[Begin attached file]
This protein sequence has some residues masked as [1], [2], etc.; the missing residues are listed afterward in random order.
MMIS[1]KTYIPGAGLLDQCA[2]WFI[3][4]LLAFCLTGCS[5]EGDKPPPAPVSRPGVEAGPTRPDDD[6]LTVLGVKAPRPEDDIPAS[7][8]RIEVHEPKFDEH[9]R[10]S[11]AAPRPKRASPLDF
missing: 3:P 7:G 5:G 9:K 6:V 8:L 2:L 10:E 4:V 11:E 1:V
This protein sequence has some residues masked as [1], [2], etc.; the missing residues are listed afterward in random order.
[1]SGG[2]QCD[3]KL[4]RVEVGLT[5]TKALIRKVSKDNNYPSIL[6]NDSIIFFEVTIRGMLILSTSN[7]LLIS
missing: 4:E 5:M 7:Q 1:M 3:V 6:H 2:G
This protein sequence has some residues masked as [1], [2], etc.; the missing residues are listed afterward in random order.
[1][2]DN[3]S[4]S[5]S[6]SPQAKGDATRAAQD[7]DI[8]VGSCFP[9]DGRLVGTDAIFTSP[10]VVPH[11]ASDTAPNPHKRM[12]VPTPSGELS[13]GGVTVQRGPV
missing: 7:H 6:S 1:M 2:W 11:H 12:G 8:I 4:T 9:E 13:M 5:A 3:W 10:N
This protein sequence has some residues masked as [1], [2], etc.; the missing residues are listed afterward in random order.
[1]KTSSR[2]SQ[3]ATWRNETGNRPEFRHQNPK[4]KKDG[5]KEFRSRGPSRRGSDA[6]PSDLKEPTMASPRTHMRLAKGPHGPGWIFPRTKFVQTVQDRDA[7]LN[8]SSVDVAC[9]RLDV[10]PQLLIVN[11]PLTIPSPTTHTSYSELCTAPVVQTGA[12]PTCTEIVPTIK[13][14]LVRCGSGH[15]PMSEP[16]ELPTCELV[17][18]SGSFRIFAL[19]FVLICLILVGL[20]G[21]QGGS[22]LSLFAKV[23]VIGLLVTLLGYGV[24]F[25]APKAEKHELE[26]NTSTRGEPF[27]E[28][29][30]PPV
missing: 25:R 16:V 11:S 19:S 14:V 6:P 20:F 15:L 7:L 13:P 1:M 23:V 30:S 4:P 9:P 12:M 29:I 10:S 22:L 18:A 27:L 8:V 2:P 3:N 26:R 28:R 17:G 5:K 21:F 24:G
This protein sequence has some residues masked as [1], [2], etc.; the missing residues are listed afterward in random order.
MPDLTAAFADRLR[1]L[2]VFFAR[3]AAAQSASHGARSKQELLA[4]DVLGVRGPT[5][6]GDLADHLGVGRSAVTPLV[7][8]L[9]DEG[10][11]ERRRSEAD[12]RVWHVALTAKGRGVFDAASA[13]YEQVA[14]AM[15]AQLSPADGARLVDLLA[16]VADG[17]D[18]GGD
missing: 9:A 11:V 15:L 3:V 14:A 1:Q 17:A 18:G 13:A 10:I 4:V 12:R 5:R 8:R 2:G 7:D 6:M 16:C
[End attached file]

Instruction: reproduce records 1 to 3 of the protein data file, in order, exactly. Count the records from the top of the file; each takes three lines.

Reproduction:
This protein sequence has some residues masked as [1], [2], etc.; the missing residues are listed afterward in random order.
MMIS[1]KTYIPGAGLLDQCA[2]WFI[3][4]LLAFCLTGCS[5]EGDKPPPAPVSRPGVEAGPTRPDDD[6]LTVLGVKAPRPEDDIPAS[7][8]RIEVHEPKFDEH[9]R[10]S[11]AAPRPKRASPLDF
missing: 3:P 7:G 5:G 9:K 6:V 8:L 2:L 10:E 4:V 11:E 1:V
This protein sequence has some residues masked as [1], [2], etc.; the missing residues are listed afterward in random order.
[1]SGG[2]QCD[3]KL[4]RVEVGLT[5]TKALIRKVSKDNNYPSIL[6]NDSIIFFEVTIRGMLILSTSN[7]LLIS
missing: 4:E 5:M 7:Q 1:M 3:V 6:H 2:G
This protein sequence has some residues masked as [1], [2], etc.; the missing residues are listed afterward in random order.
[1][2]DN[3]S[4]S[5]S[6]SPQAKGDATRAAQD[7]DI[8]VGSCFP[9]DGRLVGTDAIFTSP[10]VVPH[11]ASDTAPNPHKRM[12]VPTPSGELS[13]GGVTVQRGPV
missing: 7:H 6:S 1:M 2:W 11:H 12:G 8:I 4:T 9:E 13:M 5:A 3:W 10:N